[pmwiki-users] Planning for 2.2.0

Crisses crisses at kinhost.org
Sun Sep 24 12:30:37 CDT 2006

On Sep 24, 2006, at 11:17 AM, Marc Cooper wrote:

> No, they are typographical tools; in the sense that they render  
> content
> to the author's demands. Wiki markup is not a text formatting tool;
> although text formatting is a subset of what it does.

I strongly disagree.  Pm Philosophy #1 declares PmWiki an authoring  
tool.   I've been using it as a writing tool for quite some time,  
well before 1.0, and always consider it an authoring and writing  
instrument, not a typographical tool.  It supports paragraphs and  
publishes them to the web.  Everything else is gravy.  Except keeping  
bad people from ruining my good work :)

Now -- the fact that I've been a writer since age 11 is probably why  
I consider it first and foremost a writing tool.  Computers came  
later, when I was 15 and begged my mom for a word processor cartridge  
for my C-64.  I've been auto-typing instead of auto-writing ever  
since.  At 15 I became a programmer, at 22 I started doing graphic  
design, typography, typesetting, etc.  Before that I couldn't care  
less what it looked like as long as my words were being recorded, now  
I couldn't care less as long as my words are being recorded and  
published. :)

It's when I'm doing anything else that I come out of the authoring  
mindset and craft recipes for PmWiki, help out people on the list, or  
consider extending the functionality of my own wikis.  I'm active at  
the moment because I have a client paying me to craft a wiki.  That  
will feed me so I may write another day ;)

> There is a difference between typography and text formatting.

Yes -- and typography (under the definition of the look of text, or  
the forming of lead plates used on a printing press if you want to be  
archaic) is not really what wikis do best.  Over the years, and with  
the invention of CSS(yay!) wikis do it better & better, but first  
they're an authoring and collaboration environment.  I don't care if  
the paragraph is indented in 12pt helvetica or full justified in  
times new roman (eww!).

CSS is for typography.  HTML and wikis should be for function over  
format. Call a header a header, and let the designer worry about  
whether the header is bold and blue or not.  The lovely part is that,  
if it's done right, you get a consistent "brand image" -- i.e. a look  
& feel that tells the viewer they're still on the correct website.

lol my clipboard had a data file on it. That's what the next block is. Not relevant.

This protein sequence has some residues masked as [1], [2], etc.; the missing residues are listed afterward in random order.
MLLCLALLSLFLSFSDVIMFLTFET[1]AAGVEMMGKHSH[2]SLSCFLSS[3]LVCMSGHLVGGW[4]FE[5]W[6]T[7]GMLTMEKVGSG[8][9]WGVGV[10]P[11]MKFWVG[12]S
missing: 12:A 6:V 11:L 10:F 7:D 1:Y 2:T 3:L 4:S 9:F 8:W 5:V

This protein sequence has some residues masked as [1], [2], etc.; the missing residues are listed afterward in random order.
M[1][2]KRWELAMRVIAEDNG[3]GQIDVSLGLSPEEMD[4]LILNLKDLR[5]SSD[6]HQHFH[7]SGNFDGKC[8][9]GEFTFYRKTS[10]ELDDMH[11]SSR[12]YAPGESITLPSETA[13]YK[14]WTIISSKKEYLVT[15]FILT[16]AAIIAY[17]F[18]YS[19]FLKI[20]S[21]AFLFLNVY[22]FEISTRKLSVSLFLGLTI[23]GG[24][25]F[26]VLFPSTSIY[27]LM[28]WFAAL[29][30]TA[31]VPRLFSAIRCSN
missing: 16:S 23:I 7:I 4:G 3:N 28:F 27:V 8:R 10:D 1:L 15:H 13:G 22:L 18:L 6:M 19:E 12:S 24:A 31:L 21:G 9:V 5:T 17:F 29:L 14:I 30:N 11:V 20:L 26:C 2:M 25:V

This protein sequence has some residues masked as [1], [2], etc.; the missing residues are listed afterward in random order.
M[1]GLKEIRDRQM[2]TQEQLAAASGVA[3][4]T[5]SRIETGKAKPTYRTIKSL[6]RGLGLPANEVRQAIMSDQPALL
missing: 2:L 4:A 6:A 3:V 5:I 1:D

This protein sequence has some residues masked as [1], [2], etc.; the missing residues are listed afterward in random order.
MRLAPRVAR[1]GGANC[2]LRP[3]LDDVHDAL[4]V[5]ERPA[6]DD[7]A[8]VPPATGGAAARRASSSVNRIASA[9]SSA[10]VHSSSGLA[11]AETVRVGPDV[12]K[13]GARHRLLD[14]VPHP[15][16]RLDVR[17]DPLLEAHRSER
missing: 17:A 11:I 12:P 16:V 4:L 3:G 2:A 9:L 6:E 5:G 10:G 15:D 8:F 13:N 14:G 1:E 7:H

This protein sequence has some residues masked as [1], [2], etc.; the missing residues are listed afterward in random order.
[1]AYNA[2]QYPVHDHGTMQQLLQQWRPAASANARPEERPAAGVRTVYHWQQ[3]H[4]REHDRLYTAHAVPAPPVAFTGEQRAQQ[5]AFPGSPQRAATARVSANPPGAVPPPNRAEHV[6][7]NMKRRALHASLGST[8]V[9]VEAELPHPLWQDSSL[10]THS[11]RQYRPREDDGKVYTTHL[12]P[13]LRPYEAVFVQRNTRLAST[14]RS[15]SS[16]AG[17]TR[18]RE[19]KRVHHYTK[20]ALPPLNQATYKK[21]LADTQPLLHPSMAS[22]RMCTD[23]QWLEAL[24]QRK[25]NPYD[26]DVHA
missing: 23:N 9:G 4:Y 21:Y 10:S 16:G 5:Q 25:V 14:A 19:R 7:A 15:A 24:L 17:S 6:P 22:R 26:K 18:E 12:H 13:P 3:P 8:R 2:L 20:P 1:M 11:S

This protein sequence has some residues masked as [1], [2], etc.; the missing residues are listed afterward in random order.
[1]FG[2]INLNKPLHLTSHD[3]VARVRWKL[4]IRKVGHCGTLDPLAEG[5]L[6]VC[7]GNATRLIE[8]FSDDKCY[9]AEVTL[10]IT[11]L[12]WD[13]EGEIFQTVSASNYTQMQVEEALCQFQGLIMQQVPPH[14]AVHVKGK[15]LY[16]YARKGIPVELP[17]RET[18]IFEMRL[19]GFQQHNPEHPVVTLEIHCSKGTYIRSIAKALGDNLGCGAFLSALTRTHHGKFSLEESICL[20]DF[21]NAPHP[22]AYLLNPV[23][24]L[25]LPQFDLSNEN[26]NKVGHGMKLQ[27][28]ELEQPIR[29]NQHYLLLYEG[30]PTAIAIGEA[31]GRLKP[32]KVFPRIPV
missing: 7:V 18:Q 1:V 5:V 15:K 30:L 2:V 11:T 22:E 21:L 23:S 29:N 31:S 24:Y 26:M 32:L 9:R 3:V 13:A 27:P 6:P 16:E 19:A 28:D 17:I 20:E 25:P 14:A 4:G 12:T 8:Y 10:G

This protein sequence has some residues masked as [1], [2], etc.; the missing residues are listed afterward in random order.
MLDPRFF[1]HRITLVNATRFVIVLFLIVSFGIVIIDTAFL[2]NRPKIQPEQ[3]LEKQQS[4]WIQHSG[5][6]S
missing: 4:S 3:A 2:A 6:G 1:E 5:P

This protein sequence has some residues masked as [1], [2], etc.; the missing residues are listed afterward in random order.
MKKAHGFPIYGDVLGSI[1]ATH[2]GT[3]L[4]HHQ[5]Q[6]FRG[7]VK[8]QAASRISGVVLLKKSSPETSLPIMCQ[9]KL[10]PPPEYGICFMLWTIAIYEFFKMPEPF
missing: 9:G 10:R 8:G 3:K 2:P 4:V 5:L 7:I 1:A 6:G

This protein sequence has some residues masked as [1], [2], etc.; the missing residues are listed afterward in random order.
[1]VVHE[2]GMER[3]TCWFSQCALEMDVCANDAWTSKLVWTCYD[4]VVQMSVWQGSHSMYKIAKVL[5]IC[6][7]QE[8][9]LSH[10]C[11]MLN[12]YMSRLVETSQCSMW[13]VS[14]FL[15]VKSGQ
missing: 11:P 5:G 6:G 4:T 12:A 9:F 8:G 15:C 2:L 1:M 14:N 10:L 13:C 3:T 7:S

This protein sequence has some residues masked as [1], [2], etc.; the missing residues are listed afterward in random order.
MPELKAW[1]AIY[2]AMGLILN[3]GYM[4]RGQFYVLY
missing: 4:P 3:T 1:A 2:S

Perhaps the word you mean is typesetting?

>> and appeal to people who don't carefully distinguish between
>> content and form (because they don't have to), and for these, making
>> line breaks insignificant is just a pain in the a**.
> You are making a sweeping generalisation in the first part of your
> sentence that is incorrect. Clearly, there are folk who have simple,
> basic needs that use wikis, just as there are those who wish to use  
> them
> in more demanding ways.

I definitely agree.

> The reason I used that example was to invite you to imagine the tasks
> involved in typesetting content of the scale of a book - just a novel,
> not a technical book, which is far more demanding. If you can't  
> imagine
> it, then download an example from Gutenberg and try it. You'll soon  
> find
> the tools that you need and why line break = line break makes your  
> task
> unimaginably awful.

I agree with that case.  I'm not looking forward to trying to typeset  
my poems to the wiki software.  There are times when  
linebreak=linebreak is certainly helpful.  Typing \\ at the end of  
every line could easily drive me crazy and YES I might build a script  
to help me out... or block out a whole entire wiki area with a  
GroupHeader (:linebreaks:)

> . But that is something entirely different to attributing
> semantic meaning to a line break. Once you do that, you can't undo it.
> That's the heart of the problem. That's why it's the wrong thing to  
> do.

This comment baffles me.  We're in a dynamic & fluid medium -- why is  
it that you can't undo something?  "attributing semantic meaning to a  
linebreak...you can't undo it" -- how a linebreak is treated by a  
program doesn't do anything irreversible to the semantics involved.

I almost wish there were a checkbox on the authoring page, it would  
remember your preferences, and you could turn whether it ignores  
linebreaks on & off.  The problem is whether it would reformat the  
pre-parsed text -- that would be a mess if I put in a poem and used  
the wrong setting :)

>>> Other than WYSINWYG apps, writing tools don't behave in this way.
>> Which tools? I haven't encountered one of this kind in years, so I'm
>> genuinely curious.
> All typographical tools - any half decent editor can, of course, be
> configured to behave any which way. As I said, don't confuse text
> editing with typography.

I'm not sure where you're coming from.  InDesign/Illustrator/Quark?   
Vim/vi?  LaTeX?  I think the term typography is really throwing me  
off after being a graphic designer....

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